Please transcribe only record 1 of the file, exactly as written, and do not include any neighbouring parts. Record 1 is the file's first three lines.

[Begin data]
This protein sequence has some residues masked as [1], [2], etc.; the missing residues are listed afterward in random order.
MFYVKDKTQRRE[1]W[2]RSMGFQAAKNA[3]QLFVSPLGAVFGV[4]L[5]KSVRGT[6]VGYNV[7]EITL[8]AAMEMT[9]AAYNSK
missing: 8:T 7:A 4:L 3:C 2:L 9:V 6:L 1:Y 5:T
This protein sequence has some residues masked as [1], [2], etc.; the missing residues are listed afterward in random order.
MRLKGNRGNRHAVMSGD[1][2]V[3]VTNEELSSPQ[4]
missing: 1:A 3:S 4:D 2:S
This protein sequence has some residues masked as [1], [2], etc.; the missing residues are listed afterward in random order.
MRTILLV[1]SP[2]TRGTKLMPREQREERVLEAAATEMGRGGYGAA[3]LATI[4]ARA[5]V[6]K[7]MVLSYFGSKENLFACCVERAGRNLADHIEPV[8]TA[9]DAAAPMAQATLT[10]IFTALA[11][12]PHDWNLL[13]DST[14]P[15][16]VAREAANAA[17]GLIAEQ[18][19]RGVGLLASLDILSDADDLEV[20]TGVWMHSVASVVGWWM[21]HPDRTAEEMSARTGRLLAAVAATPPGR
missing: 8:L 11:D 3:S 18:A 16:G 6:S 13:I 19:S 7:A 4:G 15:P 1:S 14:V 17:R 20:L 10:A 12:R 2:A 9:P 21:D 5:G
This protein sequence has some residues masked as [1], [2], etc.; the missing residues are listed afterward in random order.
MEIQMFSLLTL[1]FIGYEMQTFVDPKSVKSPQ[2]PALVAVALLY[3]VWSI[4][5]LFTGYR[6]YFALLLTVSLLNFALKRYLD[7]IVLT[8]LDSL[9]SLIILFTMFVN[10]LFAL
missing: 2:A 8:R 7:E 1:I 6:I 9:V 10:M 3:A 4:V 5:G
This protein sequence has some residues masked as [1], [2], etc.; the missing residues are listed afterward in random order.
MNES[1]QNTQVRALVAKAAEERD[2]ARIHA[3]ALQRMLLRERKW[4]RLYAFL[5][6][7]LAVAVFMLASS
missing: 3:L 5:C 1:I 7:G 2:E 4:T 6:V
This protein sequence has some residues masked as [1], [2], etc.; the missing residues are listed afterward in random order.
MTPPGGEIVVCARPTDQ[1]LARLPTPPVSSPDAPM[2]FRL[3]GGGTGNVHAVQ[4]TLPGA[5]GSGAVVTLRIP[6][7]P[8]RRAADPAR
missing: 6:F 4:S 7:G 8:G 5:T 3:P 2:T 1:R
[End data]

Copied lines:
This protein sequence has some residues masked as [1], [2], etc.; the missing residues are listed afterward in random order.
MFYVKDKTQRRE[1]W[2]RSMGFQAAKNA[3]QLFVSPLGAVFGV[4]L[5]KSVRGT[6]VGYNV[7]EITL[8]AAMEMT[9]AAYNSK
missing: 8:T 7:A 4:L 3:C 2:L 9:V 6:L 1:Y 5:T